In discussion with Farah Shaikh, Trade Finance Expert, member of the ITFA* FinTech Committee
Tell us about Trade Finance – how big is this market?
In simple terms, when goods are exported, the exporter will require payment for the goods in advance of the shipment, meaning the importer bears the risk of those goods not arriving. Trade Finance is where an intermediary (such as a bank) will step in to finance the business transactions between the buyers and sellers, reducing payment risk by accelerating the payment process.
The global Trade Finance market was estimated at US$59 billion in 2018 and is expected to reach US$71 billion by the end of 2024, growing at a CAGR of 3.0% between 2019 and 2024. Yet, the global trade finance gap was last estimated at US$1.5 trillion by the Asian Development Bank (ADB).
To facilitate the global development of Trade Finance, banks need common rules and guidelines to avoid any disputes or confusion that may arise with conflicting national rules. A set of rules was established by the International Chamber of Commerce (ICC) in the 1930s. The Uniform Customs and Practice (UCP) is a set of rules to govern the use of Letters of Credit.
As a Trade Finance expert, what are your main challenges and pain points?
Manual processes and huge systems reliability are the main challenges in Trade Finance operations. In addition, there are a number of trade and compliance systems used for different purposes, which means more systems, more data and hence more complexity. Also, constantly increasing compliance mandates and updates require ongoing employee training. Another challenge is managing the large volumes of false positive hits when undertaking transaction screening, which consumes valuable time and resources.
Most of the process can be automated and banks and financial institutions looking to grow their Trade Finance business will need to invest in more technology-based solutions to increase efficiency and reduce costs.
You sit on the ITFA FinTech committee. Do you think that FinTech firms or RegTech firms have a good understanding of your business and the regulatory and risk requirements to support your business effectively?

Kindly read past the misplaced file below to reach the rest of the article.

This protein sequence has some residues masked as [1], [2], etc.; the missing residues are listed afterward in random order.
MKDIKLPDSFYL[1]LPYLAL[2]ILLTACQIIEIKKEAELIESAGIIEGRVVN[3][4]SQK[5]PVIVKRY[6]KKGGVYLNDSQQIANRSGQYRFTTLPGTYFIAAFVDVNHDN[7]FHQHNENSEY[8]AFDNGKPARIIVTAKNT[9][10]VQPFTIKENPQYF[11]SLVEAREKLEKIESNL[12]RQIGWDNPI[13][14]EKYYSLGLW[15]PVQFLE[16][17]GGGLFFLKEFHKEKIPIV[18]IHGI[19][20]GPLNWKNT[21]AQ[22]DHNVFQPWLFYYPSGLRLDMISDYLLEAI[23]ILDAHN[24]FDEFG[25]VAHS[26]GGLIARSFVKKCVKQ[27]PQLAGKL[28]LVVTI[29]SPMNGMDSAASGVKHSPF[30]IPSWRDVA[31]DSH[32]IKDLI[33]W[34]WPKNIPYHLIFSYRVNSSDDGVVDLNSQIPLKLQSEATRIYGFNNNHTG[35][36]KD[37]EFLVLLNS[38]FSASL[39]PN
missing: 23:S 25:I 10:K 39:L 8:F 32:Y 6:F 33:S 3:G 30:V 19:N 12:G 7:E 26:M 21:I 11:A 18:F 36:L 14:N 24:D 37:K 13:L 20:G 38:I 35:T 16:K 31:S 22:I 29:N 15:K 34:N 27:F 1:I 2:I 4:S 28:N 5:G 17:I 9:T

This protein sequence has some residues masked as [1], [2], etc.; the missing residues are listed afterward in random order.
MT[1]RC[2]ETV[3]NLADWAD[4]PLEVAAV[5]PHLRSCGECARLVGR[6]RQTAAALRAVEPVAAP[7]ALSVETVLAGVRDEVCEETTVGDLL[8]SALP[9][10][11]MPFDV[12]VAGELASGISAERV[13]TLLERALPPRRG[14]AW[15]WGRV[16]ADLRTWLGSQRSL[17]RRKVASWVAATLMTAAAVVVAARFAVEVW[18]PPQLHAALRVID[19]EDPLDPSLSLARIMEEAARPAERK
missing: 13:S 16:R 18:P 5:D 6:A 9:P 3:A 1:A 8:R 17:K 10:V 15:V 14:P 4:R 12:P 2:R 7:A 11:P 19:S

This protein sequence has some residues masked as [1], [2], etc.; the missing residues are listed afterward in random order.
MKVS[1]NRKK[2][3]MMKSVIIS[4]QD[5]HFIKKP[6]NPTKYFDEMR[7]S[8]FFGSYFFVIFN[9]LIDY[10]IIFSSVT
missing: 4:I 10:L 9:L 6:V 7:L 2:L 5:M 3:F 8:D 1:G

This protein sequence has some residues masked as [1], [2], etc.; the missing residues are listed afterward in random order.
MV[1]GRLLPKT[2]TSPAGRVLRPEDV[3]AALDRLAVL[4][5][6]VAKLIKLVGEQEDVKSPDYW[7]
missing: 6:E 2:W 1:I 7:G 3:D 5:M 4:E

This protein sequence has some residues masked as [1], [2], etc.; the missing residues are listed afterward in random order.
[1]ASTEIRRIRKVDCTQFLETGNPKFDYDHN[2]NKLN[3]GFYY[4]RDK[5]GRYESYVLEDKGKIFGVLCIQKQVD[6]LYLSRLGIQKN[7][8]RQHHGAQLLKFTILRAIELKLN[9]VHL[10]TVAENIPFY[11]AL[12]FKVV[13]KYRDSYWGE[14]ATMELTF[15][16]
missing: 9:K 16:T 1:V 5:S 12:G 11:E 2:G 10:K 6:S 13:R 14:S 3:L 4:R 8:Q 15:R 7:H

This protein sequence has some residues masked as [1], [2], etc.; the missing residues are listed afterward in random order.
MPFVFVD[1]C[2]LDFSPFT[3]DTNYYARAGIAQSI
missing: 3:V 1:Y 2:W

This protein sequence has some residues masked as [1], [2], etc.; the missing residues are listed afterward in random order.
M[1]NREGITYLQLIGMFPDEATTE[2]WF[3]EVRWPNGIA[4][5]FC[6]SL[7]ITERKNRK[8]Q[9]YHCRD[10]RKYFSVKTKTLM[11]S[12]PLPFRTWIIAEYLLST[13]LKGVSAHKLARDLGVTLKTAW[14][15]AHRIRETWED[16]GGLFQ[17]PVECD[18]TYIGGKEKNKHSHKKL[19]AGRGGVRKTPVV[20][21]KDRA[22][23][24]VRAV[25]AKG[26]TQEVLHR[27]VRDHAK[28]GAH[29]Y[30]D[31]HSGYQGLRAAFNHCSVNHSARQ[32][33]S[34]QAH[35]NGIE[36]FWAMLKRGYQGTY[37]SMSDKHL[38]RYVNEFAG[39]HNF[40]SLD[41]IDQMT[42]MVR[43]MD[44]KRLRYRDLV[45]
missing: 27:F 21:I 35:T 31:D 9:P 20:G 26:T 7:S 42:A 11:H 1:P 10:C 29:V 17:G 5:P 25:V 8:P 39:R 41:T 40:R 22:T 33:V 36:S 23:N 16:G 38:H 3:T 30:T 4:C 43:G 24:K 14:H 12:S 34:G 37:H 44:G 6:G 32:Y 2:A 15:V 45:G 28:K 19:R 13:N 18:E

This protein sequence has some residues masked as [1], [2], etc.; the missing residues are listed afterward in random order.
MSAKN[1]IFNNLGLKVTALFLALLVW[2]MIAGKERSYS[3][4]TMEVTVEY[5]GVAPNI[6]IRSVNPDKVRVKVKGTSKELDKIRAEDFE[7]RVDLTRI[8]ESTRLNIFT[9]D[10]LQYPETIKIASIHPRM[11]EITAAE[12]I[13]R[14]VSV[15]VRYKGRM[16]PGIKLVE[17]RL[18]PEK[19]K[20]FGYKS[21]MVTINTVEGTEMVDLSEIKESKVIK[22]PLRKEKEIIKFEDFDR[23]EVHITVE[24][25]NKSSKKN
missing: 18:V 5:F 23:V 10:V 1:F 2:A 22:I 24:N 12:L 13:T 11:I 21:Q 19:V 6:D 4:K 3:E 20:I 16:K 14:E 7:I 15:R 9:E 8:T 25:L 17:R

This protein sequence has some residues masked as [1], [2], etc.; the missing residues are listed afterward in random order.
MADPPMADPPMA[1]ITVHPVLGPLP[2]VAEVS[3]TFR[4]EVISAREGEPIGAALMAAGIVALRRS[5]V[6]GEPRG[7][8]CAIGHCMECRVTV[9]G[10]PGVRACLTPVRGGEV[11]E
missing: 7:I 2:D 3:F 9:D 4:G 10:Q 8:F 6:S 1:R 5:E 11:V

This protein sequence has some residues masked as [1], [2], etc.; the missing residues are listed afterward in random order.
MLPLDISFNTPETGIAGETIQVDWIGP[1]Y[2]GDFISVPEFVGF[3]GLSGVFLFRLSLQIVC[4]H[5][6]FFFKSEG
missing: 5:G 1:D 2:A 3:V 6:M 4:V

There are many FinTech and RegTech companies today providing different solutions. What the industry is looking for is a single solution where all stakeholders can participate, or to be able to use one platform to communicate. The challenge is to get the entire trade cycle automated by the use of one single platform.
As discussed above, banks need to increase efficiency and reduce costs in their business processes adopting more innovative technology solutions. It is vital that the vendors selling these solutions understand the business and regulatory requirements. Banks are looking into RegTech firms, but the offering is currently limited – especially for more complex relationships and those in Emerging Markets.
What are the main regulations impacting Trade Finance?
Compliance risks associated with KYC requirements, customer due diligence (CDD) and financial crime risks have a major impact on Trade Finance deals. Today KYC checks are done within Trade Finance departments. These checks can often be very time consuming and require knowledge and understanding of trade based compliance. For example, if a Letter of Credit shows the goods exported as wooden furniture, the trade operations department needs to check the profile of the buyer and the seller to ensure that their business is in line with the goods mentioned in the Letter of Credit.
There are several other types of checks that banks may need to perform such as:
- the purity levels of dual used goods (goods, software, technology, documents and diagrams which can be used for both civil and military applications)
- the presence of licences for goods that require them for import or export
- higher risk and sanctioned ports or locations, transporters, vessel and container tracking
- over or under invoicing by checking fair market prices of goods, particularly commodity prices which can be difficult when prices are subject to market volatility and can vary across different territories.
The compliance process isn’t easy; it requires time, resources, knowledge and expertise. Data can be collected from a variety of open sources and different in-house or external systems. This process is complex and time consuming, however it is an essential piece of work with the increasing regulatory pressures on banks and financial institutions.
How do you see the Trade Finance industry evolving over the next 5 years, in terms of business, technology and regulations?
Challenging but interesting times are ahead for the Trade Finance industry. With increasing regulations and client requirements, the traditional trade finance and compliance model is moving towards innovative and agile solutions.
We are seeing the increased digitisation of trade finance, with initiatives such as:
- The introduction of SWIFT messaging services MT798 for corporates
- The understanding of electronic rules by banks and other participants in a trade that handle traditional trade finance products like Letter of Credit and Documentary collections
- proofs of concept in trade and supply chain business with the use of Blockchain and Distributed Ledger technology
However, a holistic approach is needed which is inclusive of not only local and regional banks, regulators and FIs but also importers and exporters and all other stakeholders involved in a trade who need to align themselves with the new digital ecosystem to bring transparency, speed and efficiency in the end to end process in business, technology and regulations.
* ITFA is the International Trade and Forfaiting Association